In one embodiment, the computer has stored thereon a driver that is capable of controlling and operating the retrieval and checking of the RFID and print cartridge information. Such a driver includes machine readable instructions for performing the checks required to validate the cartridge(s) in a printer using the methods described in further detail above.
The methods shown in the Figures may be implemented in whole or in part in various embodiments in a machine readable medium comprising machine readable instructions for causing a computer or processor such as is shown in
Such machine readable media may include software modules and computer programs. The computer programs may comprise multiple modules or objects to perform the methods in Figures or the functions of various apparatuses of Figures. The type of computer programming languages used to write the code may vary between procedural code type languages to object oriented languages. The files or objects need not have a one to one correspondence to the modules or method steps described depending on the desires of the programmer. Further, the method and apparatus may comprise combinations of software, hardware and firmware as is well known to those skilled in the art.
Methods and apparatus for validation of printer cartridges have been described that include using a unique identifier from an RFID tag, a serial number or identifier from a cartridge, and a seed to generate a reproducible key. The key is written to non-volatile memory of the RFID tag. The parameters for generation of the key are retrieved when the cartridge is asked to print in a printer, and a second key is generated. If the keys match, the cartridge is validated and printing continues.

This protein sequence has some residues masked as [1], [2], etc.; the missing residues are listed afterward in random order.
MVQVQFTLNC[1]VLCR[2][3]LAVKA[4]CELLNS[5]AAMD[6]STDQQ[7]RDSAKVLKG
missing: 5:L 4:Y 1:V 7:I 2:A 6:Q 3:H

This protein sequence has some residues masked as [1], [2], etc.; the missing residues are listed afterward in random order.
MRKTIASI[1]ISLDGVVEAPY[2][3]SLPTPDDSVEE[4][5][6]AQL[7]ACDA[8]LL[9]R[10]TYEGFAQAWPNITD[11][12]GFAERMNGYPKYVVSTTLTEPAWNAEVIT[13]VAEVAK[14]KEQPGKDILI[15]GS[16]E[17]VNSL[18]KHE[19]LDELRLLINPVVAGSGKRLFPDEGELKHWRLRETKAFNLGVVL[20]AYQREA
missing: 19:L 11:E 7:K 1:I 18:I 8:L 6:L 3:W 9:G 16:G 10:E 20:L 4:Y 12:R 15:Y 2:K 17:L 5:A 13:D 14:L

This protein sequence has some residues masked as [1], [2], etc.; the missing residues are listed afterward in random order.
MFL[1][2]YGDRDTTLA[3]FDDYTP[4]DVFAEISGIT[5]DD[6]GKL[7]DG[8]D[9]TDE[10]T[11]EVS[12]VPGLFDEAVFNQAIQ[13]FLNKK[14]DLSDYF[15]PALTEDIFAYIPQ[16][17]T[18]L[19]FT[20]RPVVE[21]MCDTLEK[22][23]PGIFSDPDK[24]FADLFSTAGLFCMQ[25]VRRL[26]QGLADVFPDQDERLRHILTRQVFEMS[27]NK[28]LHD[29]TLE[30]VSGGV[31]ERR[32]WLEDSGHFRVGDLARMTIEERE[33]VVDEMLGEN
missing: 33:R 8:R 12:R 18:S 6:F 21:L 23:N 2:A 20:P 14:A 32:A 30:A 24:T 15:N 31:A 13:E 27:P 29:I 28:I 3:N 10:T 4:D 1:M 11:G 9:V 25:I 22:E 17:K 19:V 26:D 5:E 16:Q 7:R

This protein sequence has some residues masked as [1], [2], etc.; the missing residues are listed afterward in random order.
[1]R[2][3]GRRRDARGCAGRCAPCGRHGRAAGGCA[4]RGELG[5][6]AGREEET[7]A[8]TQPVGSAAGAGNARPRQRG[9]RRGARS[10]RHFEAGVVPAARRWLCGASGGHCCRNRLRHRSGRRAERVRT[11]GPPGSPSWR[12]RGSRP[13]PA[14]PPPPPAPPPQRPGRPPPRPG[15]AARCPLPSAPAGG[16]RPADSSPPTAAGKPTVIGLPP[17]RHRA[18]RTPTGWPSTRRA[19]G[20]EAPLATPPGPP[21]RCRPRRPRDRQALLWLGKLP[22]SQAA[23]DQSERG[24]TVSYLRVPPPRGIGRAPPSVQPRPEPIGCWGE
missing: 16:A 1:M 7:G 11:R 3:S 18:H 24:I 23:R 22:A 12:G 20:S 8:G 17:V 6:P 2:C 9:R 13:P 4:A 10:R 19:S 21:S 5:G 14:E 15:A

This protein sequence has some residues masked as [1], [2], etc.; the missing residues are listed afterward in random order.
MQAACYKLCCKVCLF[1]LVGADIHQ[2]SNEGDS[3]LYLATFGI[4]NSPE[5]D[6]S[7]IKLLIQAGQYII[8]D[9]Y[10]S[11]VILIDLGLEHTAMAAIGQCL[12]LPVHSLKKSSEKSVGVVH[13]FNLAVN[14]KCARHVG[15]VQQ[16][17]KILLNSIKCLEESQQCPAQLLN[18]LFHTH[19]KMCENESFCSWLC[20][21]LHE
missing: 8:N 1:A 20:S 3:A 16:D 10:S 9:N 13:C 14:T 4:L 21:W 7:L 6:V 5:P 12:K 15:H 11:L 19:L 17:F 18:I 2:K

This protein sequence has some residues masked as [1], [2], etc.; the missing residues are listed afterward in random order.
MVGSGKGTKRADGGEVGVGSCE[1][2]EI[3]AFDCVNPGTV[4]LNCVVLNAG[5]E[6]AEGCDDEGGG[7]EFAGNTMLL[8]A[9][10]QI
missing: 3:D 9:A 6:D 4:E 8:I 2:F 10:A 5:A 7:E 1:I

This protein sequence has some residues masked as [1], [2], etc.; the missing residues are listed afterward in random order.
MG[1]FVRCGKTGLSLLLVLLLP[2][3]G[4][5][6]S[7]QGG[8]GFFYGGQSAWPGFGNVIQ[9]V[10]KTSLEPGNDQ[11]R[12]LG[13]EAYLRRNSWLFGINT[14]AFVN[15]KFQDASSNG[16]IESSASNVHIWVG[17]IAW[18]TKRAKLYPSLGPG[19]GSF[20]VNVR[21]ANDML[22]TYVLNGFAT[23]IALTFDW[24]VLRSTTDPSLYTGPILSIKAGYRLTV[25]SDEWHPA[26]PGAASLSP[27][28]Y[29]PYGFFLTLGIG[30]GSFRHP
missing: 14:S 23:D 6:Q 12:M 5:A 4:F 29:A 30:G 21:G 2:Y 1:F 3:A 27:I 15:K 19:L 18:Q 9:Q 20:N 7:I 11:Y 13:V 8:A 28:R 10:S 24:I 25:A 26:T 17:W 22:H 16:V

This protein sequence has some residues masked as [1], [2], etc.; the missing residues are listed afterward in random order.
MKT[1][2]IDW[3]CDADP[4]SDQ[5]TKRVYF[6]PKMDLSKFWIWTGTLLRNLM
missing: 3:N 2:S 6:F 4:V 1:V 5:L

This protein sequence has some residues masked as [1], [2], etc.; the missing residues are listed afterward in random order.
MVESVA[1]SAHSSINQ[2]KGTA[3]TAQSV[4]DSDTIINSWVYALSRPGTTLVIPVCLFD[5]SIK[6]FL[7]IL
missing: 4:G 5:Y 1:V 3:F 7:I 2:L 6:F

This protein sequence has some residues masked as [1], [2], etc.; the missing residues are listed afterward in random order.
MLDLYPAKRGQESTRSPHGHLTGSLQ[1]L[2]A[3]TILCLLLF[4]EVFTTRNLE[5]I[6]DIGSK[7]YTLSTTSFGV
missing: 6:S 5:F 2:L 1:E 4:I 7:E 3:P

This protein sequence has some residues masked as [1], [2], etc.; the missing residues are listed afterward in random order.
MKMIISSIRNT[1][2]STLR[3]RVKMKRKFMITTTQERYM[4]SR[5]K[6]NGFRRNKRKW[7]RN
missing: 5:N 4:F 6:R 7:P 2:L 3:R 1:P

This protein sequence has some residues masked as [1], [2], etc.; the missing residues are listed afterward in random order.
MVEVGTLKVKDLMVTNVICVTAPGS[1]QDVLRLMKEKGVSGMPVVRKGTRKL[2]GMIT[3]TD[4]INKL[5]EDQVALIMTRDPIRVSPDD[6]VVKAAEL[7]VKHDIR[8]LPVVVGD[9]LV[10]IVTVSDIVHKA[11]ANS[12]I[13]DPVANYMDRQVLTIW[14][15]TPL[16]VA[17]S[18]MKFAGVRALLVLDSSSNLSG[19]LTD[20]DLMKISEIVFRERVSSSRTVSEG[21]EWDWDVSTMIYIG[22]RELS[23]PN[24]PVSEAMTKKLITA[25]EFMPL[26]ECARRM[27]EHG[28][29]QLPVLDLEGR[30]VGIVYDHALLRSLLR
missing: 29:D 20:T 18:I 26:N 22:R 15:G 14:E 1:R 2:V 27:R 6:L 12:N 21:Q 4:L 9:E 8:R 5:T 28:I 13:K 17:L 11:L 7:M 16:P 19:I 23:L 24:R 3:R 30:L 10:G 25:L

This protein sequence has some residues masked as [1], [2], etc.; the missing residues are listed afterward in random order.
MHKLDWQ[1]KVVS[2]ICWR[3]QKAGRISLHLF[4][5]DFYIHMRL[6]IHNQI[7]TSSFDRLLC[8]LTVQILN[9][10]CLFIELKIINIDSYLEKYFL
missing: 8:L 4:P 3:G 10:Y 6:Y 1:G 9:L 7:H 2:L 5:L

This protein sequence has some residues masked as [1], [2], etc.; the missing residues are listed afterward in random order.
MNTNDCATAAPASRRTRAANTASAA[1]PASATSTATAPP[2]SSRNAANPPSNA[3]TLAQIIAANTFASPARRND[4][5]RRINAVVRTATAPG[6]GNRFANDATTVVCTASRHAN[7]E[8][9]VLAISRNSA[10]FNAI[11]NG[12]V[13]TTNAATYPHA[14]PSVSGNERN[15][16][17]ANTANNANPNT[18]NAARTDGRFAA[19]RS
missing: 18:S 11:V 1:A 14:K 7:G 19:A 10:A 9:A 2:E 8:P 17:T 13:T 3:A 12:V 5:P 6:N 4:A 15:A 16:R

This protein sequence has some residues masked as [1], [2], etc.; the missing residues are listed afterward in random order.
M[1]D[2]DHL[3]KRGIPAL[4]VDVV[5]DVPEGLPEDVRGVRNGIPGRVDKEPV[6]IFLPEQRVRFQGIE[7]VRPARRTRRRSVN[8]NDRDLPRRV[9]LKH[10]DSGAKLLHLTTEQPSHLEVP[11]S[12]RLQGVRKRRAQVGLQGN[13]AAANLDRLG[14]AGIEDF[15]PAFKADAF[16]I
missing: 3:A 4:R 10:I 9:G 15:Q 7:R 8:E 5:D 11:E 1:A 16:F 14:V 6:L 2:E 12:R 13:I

Advantages of the embodiments of the present invention include but are not limited to allowing the system to store various operational parameters in the non-volatile memory, and associating an intrinsic variable property of the cartridge with a unique identification number in the tag, which provides a validation system more resistant to compromise.
Although specific embodiments have been illustrated and described herein, it will be appreciated by those of ordinary skill in the art that any arrangement, which is calculated to achieve the same purpose, may be substituted for the specific embodiment shown. This application is intended to cover any adaptations or variations of the present invention. Therefore, it is manifestly intended that this invention be limited only by the claims and the equivalents thereof.
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|U.S. Classification||380/270, 380/51|
|International Classification||B41J2/175, G06F21/00, B41J29/393, H04K1/00, H04L9/32|
|Cooperative Classification||G06F2221/2129, B41J2/17546, B41J29/393, G06F21/84|
|European Classification||G06F21/84, B41J2/175C7E, B41J29/393|
|Mar 11, 2003||AS||Assignment|
Owner name: RIMAGE CORPORATION, MINNESOTA
Free format text: ASSIGNMENT OF ASSIGNORS INTEREST;ASSIGNOR:SALISBURY, PHILLIP C.;REEL/FRAME:013870/0542
Effective date: 20030311
|Oct 27, 2010||FPAY||Fee payment|
Year of fee payment: 4
|May 28, 2014||AS||Assignment|
Free format text: CHANGE OF NAME;ASSIGNOR:RIMAGE CORPORATION;REEL/FRAME:032981/0326
Effective date: 20130904
Owner name: QUMU CORPORATION, MINNESOTA
|Oct 23, 2014||FPAY||Fee payment|
Year of fee payment: 8